New Year, New Nails!

by Ashley Guidry

Strong nails are a sign of good health. But what steps can we take to ensure we maintain our nail health?

  • Drink water: This is a given since water is vital to our health as a whole. It helps to retain moisture and stay strong. Without moisture, your nails can become brittle and break easily.
  • Minimize nail exposure to water: Soaking your hands in water can weaken your nails and make them brittle. Wearing gloves is recommended when washing dishes or in any other situation that you may find your nails exposed to moisture for a long amount of time.
  • Be careful of what products you use: Hand sanitizers and cleaning products dry out nails since the ingredients are usually alcohol-based. Use rubber gloves when cleaning, it can help you avoid contact with those chemicals. Shampoos, especially ones that strip oil, might dry out your nails.
  • Let your nails breathe: Frequent use of gel or acrylic nails can cause your nails to peel and weaken. But, if you love the style, give your nails a week’s break between applications. Constant use of polish, even nontoxic ones, can weaken the nail.
  • Manage UV Light Exposure: UV lights required for gel, shellac, and acrylics are loosely connected to premature skin aging and skin cancer. However, the device poses only a moderate risk. The Skin Cancer Foundation recommends applying sunscreen at least 20 minutes before UV exposure. But to take extra precautions, allow nails to air dry naturally and try to avoid UV lamps when possible.

Brittle nails or breakage is a common occurrence and isn’t an issue to stress about. Pregnancy and some medications may cause your nails to weaken, which is normal. With proper care, your nails can be back to their natural state in time. If you see white or red spots beneath your nail, it is typically due to injury and will go away over time. Stress from an illness or trauma can negatively affect your nails too. But if you see major changes in nail color, shape, thickness, and strength that are not gone within 2-3 months, it’s time to visit the doctor. Nails can be signs for infection or autoimmune diseases such as:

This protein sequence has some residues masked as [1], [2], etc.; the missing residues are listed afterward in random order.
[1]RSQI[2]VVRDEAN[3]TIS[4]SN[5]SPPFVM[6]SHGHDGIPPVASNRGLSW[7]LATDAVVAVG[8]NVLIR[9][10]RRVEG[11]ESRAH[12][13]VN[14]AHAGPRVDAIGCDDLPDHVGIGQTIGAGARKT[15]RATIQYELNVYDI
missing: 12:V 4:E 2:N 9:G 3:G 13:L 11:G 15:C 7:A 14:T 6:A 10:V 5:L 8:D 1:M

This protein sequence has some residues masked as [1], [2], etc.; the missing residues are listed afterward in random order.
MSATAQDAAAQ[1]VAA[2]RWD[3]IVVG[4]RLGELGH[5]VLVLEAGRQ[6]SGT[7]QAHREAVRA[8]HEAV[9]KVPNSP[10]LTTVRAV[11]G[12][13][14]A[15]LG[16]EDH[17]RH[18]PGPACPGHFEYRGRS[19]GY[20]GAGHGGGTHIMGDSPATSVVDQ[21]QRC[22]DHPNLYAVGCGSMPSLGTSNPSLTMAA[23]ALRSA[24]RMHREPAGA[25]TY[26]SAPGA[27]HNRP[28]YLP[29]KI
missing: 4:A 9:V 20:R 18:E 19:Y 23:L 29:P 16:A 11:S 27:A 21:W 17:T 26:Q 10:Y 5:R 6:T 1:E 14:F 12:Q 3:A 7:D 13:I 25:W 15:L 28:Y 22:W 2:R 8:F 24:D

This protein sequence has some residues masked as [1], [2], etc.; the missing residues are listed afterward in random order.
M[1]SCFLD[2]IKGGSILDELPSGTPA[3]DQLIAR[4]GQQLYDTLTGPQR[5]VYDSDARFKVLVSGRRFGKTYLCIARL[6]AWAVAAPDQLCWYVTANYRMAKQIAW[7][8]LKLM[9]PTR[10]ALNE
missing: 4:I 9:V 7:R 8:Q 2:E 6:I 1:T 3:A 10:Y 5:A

• Pseudomonas – a bacterial infection that can turn your nails green.
  • Paronychia – a nail fold infection. Bacteria or yeast causes swelling and redness around the nail.
  • Koilonychias – aka “spoon nails” is an autoimmune disease that can lead to upturned nails with a large dent. This is typically a sign of iron deficiency.
  • Psoriasis – a common autoimmune disease that affects the skin. It can lead to pitting nails with very small (“pinpoint”) divots.

Keep in mind, fungal and bacterial infections are treatable if you check in with your provider. As long as you’re consistent with your health, you should be good to go! Start the new year off right with healthy nails!

If you have any questions, concerns, or would like to schedule an appointment with us, please visit us online or call (832) 548-5000.